Obesity in patients with rheumatoid arthritis has been found to influence the effectiveness of JAKi inhibitor treatments.
Obesity is a medical concern on its own, but in relation to rheumatoid arthritis (RA), it has been suspected to be even more so. However, while literature has previously described obesity’s influence on treatment response of tumor necrosis factor inhibitors in patients with RA, concrete data on Janus kinase inhibitors (JAKi) is lacking.
At the 2018 ACR/ARHP Annual Meeting, October 19-24, 2018, in Chicago, Illinois, though, investigators presented data from a study evaluating the impact of obesity on the achievement of low disease activity (LDA = DAS28-ESR<3.2) in RA patients treated with JAKi, indicating an influence on treatment efficacy.
The study included reported data from RABBIT (Rheumatoid Arthritis: Observation of biologic therapy) patients who started either baricitinib or tofacitinib between March 2017 and April 2018.
RA patients are enrolled in the he German prospective longitudinal observational cohort RABBIT when they begin a therapy with biologics, biosimilars, JAKi or new csDMARDs.
The baseline was considered the time of JAKi treatment started.
According to their BMI, patients were stratified into normal weight (<25 mg/m2), overweight (25 — <30 mg/m2) and obese (≥30 mg/m2) categories. Data regarding treatment responses from patients with a baseline DAS28≥3.2 and available follow-up information within the first 6 months was collected.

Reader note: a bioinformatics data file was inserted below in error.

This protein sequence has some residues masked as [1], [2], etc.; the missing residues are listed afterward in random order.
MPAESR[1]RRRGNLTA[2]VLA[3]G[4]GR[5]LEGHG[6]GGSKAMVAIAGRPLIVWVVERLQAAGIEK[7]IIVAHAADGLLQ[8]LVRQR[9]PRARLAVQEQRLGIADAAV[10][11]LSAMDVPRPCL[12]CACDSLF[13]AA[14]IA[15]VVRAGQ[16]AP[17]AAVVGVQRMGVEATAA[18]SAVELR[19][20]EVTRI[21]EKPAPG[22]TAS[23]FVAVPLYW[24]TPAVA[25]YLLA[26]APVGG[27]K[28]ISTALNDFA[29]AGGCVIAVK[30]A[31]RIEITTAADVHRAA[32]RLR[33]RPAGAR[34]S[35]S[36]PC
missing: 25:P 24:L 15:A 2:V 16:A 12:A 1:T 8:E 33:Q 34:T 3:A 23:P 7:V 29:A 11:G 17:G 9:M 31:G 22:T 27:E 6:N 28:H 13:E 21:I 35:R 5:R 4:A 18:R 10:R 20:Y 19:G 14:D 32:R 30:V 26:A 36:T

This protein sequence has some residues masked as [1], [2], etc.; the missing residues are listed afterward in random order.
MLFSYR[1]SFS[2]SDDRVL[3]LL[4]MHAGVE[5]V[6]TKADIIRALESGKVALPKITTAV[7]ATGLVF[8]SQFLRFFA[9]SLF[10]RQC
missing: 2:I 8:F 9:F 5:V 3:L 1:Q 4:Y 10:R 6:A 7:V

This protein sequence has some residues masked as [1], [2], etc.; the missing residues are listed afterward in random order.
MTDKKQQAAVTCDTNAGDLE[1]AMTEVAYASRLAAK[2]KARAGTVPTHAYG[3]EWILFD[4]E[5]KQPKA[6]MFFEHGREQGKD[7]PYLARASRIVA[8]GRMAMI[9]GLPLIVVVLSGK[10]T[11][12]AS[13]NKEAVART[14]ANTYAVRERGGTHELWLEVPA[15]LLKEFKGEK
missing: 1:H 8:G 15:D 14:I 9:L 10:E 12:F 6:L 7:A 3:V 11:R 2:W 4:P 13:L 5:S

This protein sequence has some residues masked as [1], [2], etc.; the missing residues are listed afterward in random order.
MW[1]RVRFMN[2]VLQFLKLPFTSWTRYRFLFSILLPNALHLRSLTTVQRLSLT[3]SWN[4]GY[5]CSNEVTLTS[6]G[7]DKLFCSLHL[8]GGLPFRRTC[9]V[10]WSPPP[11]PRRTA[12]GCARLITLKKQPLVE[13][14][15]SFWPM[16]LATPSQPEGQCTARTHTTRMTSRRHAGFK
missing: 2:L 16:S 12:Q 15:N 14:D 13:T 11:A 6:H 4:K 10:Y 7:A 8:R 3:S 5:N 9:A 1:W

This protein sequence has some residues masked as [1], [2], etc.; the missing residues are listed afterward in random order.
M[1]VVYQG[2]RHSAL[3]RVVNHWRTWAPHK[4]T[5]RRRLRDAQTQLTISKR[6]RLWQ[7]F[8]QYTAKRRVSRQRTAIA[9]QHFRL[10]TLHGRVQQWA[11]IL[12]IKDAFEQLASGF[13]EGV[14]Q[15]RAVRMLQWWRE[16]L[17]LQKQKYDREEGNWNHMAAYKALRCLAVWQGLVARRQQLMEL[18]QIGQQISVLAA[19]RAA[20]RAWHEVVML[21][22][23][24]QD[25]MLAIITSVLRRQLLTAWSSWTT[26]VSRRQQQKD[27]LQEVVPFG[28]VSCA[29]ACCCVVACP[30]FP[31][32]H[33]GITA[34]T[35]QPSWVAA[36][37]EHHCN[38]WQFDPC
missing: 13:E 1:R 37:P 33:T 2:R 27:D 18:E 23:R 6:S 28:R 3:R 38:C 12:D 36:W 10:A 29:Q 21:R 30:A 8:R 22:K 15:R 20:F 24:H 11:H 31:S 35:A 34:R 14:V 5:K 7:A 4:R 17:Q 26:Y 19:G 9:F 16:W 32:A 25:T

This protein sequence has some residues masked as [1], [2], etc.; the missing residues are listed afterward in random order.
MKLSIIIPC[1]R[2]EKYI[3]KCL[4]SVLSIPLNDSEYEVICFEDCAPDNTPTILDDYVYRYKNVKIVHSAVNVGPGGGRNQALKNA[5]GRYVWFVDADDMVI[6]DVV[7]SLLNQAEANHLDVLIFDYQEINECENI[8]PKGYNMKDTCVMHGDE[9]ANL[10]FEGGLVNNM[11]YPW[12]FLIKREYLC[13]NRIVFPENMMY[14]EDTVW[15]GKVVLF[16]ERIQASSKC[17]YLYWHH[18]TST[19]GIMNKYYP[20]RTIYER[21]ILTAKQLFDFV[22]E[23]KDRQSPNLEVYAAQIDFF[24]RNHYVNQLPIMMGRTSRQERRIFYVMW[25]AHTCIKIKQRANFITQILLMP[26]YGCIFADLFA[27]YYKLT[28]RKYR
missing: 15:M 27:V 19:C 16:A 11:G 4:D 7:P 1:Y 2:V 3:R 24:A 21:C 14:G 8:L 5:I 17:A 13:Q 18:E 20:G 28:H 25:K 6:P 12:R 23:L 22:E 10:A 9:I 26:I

In order to analyze the impact of BMI categories on LDA achievement (versus non-response or stopping JAKi treatment), adjusted logistic regression models were applied.
Among the patients analyzed, a total of N=539 patients started a treatment with JAKi, with 66% (n=355) receiving baricitinib and 34% (n=184) receiving tofacitinib.
Compared to normal weight patients, obese patients were less often female, but obese patients were not noted to be considerably older.
Furthermore, the team found obese patients presented with higher values for DAS28 and fatigue in addition to having worse physical function at baseline, despite lower frequency of seropositivity.
Recommended standards doses of JAKi were administered to most of the patients.
Upon analyzing the results, investigators found LDA was reached within the first 6 months of treatment by 42% of patients with normal weight and 41% with overweight. However, only 19% of obese patients reached LDA within the first 6 months off treatment.
Additionally, a high negative impact of obesity on the achievement of LDA compared to normal weight was revealed by the regression model. The chance for LDA was increased by a better physical function at baseline and no prior biologic treatment.
An impact of JAKi dosage or mono-/ combination therapy on the response to treatment was not found.
Based on the results, the study authors concluded that a negative impact on the achievement of LDA in RA patients treated with JAKi was due to patients being obese, not overweight.
Looking forward, authors noted that in order to investigate factors that affect treatment response in obese patients, further studies are needed.
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Meißner Y, Baganz L, Schneider M, Schwarze I, Feuchtenberger M, Zink A, Strangfeld A. Baricitinib and Tofacitinib in Real Life — Does Obesity Impact Response to Janus Kinase Inhibitor Therapy in Rheumatoid Arthritis? [abstract]. Arthritis Rheumatol.2018; 70 (suppl 10). https://acrabstracts.org/abstract/baricitinib-and-tofacitinib-in-real-life-does-obesity-impact-response-to-janus-kinase-inhibitor-therapy-in-rheumatoid-arthritis/. Accessed October 22, 2018.